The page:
The New Yorker Turns the Tables on TMZ

Journalism's version of "opposites attract."

Two things are immediately worth noting about the forthcoming investigation into TMZ’s inner workings by The New Yorker. It’s longform journalism, worked on for over a year. And TMZ head honcho Harvey Levin has taken notice.

From a report at our sister publication by THR executive editor Matthew Belloni and reporter Chris Gardner:

Levin, 64, has been warning TMZ employees both past and present not to speak to writer Nicholas Schmidle, whose résumé might explain why Levin is so nervous. Schmidle’s previous subjects include the hunt for Osama bin Laden, a Russian arms trafficker and war crimes in Kosovo. In addition, The New Yorker has shown a willingness to publish unflattering stories set in the world of media and entertainment.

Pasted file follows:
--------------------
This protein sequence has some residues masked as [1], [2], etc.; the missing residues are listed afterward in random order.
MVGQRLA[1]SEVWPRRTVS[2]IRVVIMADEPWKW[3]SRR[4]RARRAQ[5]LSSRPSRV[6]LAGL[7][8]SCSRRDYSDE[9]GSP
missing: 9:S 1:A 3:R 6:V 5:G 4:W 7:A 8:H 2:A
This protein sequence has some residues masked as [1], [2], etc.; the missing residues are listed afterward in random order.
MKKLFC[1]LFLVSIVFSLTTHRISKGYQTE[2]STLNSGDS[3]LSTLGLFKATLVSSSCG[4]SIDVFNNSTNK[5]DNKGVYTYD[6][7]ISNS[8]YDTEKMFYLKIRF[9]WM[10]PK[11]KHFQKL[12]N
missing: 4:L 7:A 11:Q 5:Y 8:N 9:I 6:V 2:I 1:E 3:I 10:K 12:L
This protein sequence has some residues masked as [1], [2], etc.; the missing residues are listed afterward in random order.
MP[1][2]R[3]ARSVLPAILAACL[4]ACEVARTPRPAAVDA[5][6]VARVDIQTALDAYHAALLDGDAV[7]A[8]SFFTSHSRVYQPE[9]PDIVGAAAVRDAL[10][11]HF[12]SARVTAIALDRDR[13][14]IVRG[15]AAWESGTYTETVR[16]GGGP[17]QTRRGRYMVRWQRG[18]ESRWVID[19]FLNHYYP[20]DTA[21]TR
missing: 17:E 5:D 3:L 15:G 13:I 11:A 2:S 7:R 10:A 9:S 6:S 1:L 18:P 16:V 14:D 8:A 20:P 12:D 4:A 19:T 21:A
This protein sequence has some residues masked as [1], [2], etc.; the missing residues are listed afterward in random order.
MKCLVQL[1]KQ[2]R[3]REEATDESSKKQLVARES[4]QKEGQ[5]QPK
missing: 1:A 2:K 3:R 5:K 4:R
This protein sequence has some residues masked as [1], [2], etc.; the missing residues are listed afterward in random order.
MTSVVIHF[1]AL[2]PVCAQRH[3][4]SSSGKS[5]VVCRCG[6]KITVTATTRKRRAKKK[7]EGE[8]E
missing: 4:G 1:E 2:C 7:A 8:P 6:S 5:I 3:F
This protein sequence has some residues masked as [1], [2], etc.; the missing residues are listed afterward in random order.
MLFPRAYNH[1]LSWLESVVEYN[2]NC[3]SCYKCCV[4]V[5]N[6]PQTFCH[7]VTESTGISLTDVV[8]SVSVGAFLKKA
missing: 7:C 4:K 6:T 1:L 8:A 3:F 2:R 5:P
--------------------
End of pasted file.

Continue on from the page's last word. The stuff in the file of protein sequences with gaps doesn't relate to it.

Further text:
For instance, the Condé Nast-owned magazine’s lengthy profile of filmmaker Paul Haggis‘ separation from Scientology by writer Lawrence Wright led to Wright’s book Going Clear and the Alex Gibney-directed HBO documentary that premiered at Sundance and was recently nominated for an Emmy. Several TMZ insiders have spoken to Schmidle anyway, according to sources, as have others in the so-called Thirty Mile Zone around Hollywood from which TMZ took its name.

Levin has never shied away from admitting TMZ sometimes pays for exclusive video footage, noting the practice is employed by mainstream media organizations. However, if The New Yorker article, scheduled for the Aug. 24 unspecified future issue, is able to document other ways the Marina del Rey-based Telepictures-Warner Bros. operation has long been rumored to reward its web of story sources, it could definitely be explosive.